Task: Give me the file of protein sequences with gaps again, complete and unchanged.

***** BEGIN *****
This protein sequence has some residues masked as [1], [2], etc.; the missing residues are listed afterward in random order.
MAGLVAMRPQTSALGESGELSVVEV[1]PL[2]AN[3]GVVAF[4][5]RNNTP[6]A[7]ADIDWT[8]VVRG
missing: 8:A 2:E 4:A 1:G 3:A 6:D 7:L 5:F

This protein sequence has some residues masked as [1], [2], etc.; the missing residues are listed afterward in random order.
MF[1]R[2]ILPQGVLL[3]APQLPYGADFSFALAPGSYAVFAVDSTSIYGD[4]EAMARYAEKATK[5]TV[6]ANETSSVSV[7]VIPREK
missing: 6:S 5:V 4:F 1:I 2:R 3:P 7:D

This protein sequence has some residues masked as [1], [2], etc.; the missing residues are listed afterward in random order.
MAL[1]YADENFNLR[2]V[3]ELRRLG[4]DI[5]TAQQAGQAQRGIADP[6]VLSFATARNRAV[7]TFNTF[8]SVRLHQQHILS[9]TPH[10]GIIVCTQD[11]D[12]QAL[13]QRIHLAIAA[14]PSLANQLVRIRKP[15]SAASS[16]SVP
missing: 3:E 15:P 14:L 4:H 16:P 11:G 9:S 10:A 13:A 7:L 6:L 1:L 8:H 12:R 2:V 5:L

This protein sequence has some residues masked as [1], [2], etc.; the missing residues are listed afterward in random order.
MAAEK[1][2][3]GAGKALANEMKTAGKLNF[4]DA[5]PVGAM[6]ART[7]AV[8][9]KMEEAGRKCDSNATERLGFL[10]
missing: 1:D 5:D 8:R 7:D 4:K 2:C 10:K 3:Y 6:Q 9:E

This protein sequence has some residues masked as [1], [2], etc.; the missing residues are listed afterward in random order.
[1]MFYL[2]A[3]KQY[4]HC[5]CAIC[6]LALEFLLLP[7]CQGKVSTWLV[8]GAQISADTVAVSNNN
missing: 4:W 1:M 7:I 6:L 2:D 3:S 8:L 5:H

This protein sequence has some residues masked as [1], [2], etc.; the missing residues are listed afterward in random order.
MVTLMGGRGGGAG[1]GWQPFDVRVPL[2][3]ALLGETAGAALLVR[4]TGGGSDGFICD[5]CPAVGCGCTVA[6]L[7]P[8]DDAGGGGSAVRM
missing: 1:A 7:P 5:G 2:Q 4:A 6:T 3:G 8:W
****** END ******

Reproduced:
This protein sequence has some residues masked as [1], [2], etc.; the missing residues are listed afterward in random order.
MAGLVAMRPQTSALGESGELSVVEV[1]PL[2]AN[3]GVVAF[4][5]RNNTP[6]A[7]ADIDWT[8]VVRG
missing: 8:A 2:E 4:A 1:G 3:A 6:D 7:L 5:F

This protein sequence has some residues masked as [1], [2], etc.; the missing residues are listed afterward in random order.
MF[1]R[2]ILPQGVLL[3]APQLPYGADFSFALAPGSYAVFAVDSTSIYGD[4]EAMARYAEKATK[5]TV[6]ANETSSVSV[7]VIPREK
missing: 6:S 5:V 4:F 1:I 2:R 3:P 7:D

This protein sequence has some residues masked as [1], [2], etc.; the missing residues are listed afterward in random order.
MAL[1]YADENFNLR[2]V[3]ELRRLG[4]DI[5]TAQQAGQAQRGIADP[6]VLSFATARNRAV[7]TFNTF[8]SVRLHQQHILS[9]TPH[10]GIIVCTQD[11]D[12]QAL[13]QRIHLAIAA[14]PSLANQLVRIRKP[15]SAASS[16]SVP
missing: 3:E 15:P 14:L 4:H 16:P 11:G 9:S 10:A 13:A 7:L 6:L 1:L 8:H 12:R 2:V 5:L

This protein sequence has some residues masked as [1], [2], etc.; the missing residues are listed afterward in random order.
MAAEK[1][2][3]GAGKALANEMKTAGKLNF[4]DA[5]PVGAM[6]ART[7]AV[8][9]KMEEAGRKCDSNATERLGFL[10]
missing: 1:D 5:D 8:R 7:D 4:K 2:C 10:K 3:Y 6:Q 9:E

This protein sequence has some residues masked as [1], [2], etc.; the missing residues are listed afterward in random order.
[1]MFYL[2]A[3]KQY[4]HC[5]CAIC[6]LALEFLLLP[7]CQGKVSTWLV[8]GAQISADTVAVSNNN
missing: 4:W 1:M 7:I 6:L 2:D 3:S 8:L 5:H

This protein sequence has some residues masked as [1], [2], etc.; the missing residues are listed afterward in random order.
MVTLMGGRGGGAG[1]GWQPFDVRVPL[2][3]ALLGETAGAALLVR[4]TGGGSDGFICD[5]CPAVGCGCTVA[6]L[7]P[8]DDAGGGGSAVRM
missing: 1:A 7:P 5:G 2:Q 4:A 6:T 3:G 8:W